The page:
Java applets are another good way to spice up your page. A Java applet is a software program that is actually downloaded and run on your computer. Many kinds of Java applets are available on the Web, from relatively simple Java animations to more sophisticated full-feature applications.
A Java applet is a small program (thus the word "applet") created in the Java programming language that can be downloaded with a Web page and executed by any Java-enabled browser. All current Web browsers support running Java applets.
Generally, the source of the Java applet should provide you with the HTML code required to insert the applet in your page, as well as all the files and folders that compose the applet. In many cases, you can just copy the HTML code for the applet and then paste it into your page, rather than having to retype it. Here's an example of doing that:
View the applet's page source. In either Internet Explorer or Netscape Navigator, just right-click on the applet's Web page, and then click on View Source.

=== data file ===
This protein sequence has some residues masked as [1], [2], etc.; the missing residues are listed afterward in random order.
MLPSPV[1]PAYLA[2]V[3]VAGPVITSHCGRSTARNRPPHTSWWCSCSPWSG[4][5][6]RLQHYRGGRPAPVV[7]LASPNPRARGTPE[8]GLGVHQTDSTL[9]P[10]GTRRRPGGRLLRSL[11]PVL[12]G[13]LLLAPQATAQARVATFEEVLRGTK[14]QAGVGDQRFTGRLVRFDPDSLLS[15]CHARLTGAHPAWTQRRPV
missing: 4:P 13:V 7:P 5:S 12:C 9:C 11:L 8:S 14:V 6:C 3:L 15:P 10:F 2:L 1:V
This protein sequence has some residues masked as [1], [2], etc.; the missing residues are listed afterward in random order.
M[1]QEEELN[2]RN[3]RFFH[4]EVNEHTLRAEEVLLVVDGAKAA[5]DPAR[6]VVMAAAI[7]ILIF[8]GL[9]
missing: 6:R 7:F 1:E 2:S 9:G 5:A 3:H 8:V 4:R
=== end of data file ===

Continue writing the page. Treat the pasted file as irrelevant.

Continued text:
Highlight the applet code (everything starting with <applet> and ending with </applet>) and press Ctrl+C to copy the code. Use Ctrl+V to paste it into the HTML file.
You might need to edit the code slightly. For instance, if you are placing all the Java applet files in the same folder as the applet's HTML file, delete any "codebase" attribute values included in the APPLET element.
Here are some Web sites where you can find Java applets:
The Java Boutique at www.javaboutique.internet.com/
JavaPowered.com at www.javapowered.com/
Gamelon.com at www.developer.com/java/
Free-Applets.com at www.free-applets.com/
You should be aware of performance and compatibility issues when using Java applets in Web pages. Java applets can increase the amount of time it takes your page to download and display. Visitors using browsers that don't support Java or who have Java turned off cannot see your applet. Also, Microsoft no longer provides its own Java Virtual Machine (JVM) in its latest browser versions, but requires that users download Sun Microsystems' JVM if they want support for Java in their browser. For that reason, if you use Java applets, you might also want to include links to where a JVM can be downloaded: